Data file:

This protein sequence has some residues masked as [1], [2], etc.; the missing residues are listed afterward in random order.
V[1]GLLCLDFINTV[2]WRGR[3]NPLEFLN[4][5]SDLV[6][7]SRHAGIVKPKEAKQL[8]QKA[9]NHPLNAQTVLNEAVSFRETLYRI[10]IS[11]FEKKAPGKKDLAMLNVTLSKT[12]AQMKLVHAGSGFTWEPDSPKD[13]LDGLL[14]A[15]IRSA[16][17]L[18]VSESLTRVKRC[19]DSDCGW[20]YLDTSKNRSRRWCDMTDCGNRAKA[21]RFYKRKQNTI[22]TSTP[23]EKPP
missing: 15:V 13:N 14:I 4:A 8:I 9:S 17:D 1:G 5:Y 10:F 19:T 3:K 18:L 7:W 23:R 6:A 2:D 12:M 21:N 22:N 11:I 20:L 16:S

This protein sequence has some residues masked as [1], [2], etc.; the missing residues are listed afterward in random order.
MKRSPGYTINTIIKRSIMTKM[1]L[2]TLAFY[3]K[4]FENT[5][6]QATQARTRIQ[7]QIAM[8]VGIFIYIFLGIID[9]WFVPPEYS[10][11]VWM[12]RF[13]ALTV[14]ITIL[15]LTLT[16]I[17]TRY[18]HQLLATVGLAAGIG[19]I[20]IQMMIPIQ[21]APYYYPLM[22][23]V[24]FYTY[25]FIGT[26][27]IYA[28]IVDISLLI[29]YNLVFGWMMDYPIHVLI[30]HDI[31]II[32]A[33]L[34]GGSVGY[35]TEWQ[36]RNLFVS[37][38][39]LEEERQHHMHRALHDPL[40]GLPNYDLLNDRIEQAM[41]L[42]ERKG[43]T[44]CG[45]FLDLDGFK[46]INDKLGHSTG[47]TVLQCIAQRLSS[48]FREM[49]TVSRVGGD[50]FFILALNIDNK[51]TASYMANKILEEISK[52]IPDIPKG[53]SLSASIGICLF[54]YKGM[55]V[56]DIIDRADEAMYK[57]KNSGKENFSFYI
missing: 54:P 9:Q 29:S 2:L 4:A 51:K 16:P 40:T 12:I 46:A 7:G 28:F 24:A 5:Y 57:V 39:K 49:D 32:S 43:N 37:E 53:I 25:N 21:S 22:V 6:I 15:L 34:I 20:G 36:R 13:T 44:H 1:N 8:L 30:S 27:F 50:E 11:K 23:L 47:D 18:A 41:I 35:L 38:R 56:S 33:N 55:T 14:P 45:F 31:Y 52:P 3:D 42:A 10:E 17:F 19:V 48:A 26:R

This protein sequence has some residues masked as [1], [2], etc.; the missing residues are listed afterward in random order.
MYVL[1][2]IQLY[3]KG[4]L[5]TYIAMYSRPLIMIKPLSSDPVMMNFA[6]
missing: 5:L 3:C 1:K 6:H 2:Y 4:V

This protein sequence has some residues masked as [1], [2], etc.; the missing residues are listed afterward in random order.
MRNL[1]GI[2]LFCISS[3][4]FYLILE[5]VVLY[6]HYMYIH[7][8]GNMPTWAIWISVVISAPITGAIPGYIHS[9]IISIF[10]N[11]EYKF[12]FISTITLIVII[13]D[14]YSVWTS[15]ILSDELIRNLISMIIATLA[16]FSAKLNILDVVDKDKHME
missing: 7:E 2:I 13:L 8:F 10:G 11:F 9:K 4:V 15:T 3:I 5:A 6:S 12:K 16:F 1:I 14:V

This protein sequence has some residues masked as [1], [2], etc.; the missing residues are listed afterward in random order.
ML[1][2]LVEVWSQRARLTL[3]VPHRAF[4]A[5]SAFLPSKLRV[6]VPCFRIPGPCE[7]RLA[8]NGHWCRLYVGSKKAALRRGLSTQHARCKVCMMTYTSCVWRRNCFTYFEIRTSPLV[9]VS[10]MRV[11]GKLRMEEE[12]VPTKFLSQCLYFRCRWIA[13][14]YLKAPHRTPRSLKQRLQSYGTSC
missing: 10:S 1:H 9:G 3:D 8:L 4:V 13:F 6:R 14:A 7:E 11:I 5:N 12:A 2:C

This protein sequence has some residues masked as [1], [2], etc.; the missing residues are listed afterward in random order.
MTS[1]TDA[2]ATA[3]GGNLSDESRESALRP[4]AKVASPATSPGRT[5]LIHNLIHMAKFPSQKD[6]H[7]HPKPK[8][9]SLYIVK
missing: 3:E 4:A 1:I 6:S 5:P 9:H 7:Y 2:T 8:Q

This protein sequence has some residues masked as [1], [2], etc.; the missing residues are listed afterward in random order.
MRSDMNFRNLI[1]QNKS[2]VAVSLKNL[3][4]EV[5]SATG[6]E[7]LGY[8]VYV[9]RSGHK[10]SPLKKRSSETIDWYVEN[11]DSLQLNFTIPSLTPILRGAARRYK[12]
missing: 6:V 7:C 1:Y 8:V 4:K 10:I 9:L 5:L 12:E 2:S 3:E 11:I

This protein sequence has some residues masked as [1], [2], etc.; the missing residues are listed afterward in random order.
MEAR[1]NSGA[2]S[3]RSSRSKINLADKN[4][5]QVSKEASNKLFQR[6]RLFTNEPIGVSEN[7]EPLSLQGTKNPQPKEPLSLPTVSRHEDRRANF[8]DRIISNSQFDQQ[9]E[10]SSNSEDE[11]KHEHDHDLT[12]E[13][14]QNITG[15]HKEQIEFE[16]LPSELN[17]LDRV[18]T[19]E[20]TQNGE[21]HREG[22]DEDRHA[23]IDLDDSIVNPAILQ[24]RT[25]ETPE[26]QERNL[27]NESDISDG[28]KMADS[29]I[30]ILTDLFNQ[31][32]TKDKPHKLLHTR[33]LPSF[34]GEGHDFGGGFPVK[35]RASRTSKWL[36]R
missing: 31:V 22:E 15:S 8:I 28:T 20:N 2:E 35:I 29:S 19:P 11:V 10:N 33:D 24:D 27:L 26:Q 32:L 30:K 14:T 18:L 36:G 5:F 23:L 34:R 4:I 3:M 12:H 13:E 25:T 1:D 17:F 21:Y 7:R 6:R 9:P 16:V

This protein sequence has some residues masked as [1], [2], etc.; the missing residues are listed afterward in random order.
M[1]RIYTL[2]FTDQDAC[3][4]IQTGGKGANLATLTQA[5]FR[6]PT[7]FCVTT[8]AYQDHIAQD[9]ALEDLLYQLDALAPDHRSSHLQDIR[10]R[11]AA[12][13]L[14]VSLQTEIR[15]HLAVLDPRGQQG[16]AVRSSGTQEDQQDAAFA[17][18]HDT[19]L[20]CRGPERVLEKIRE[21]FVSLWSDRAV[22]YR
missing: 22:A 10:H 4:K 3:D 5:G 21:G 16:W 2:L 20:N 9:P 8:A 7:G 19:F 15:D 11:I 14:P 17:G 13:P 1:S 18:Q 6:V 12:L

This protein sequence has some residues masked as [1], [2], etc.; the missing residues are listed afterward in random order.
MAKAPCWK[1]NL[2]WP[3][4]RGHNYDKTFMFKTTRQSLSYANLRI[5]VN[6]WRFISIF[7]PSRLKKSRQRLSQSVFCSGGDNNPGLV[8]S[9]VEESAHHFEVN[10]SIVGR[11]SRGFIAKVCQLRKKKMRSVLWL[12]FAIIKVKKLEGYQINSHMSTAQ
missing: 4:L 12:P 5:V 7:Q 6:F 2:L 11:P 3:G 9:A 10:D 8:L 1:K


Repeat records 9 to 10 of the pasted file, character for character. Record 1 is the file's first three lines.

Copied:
This protein sequence has some residues masked as [1], [2], etc.; the missing residues are listed afterward in random order.
M[1]RIYTL[2]FTDQDAC[3][4]IQTGGKGANLATLTQA[5]FR[6]PT[7]FCVTT[8]AYQDHIAQD[9]ALEDLLYQLDALAPDHRSSHLQDIR[10]R[11]AA[12][13]L[14]VSLQTEIR[15]HLAVLDPRGQQG[16]AVRSSGTQEDQQDAAFA[17][18]HDT[19]L[20]CRGPERVLEKIRE[21]FVSLWSDRAV[22]YR
missing: 22:A 10:H 4:K 3:D 5:G 21:G 16:W 2:L 20:N 9:P 8:A 7:G 19:F 15:D 11:I 14:P 17:G 13:P 1:S 18:Q 6:V 12:L

This protein sequence has some residues masked as [1], [2], etc.; the missing residues are listed afterward in random order.
MAKAPCWK[1]NL[2]WP[3][4]RGHNYDKTFMFKTTRQSLSYANLRI[5]VN[6]WRFISIF[7]PSRLKKSRQRLSQSVFCSGGDNNPGLV[8]S[9]VEESAHHFEVN[10]SIVGR[11]SRGFIAKVCQLRKKKMRSVLWL[12]FAIIKVKKLEGYQINSHMSTAQ
missing: 4:L 12:P 5:V 7:Q 6:F 2:L 11:P 3:G 9:A 10:D 8:L 1:K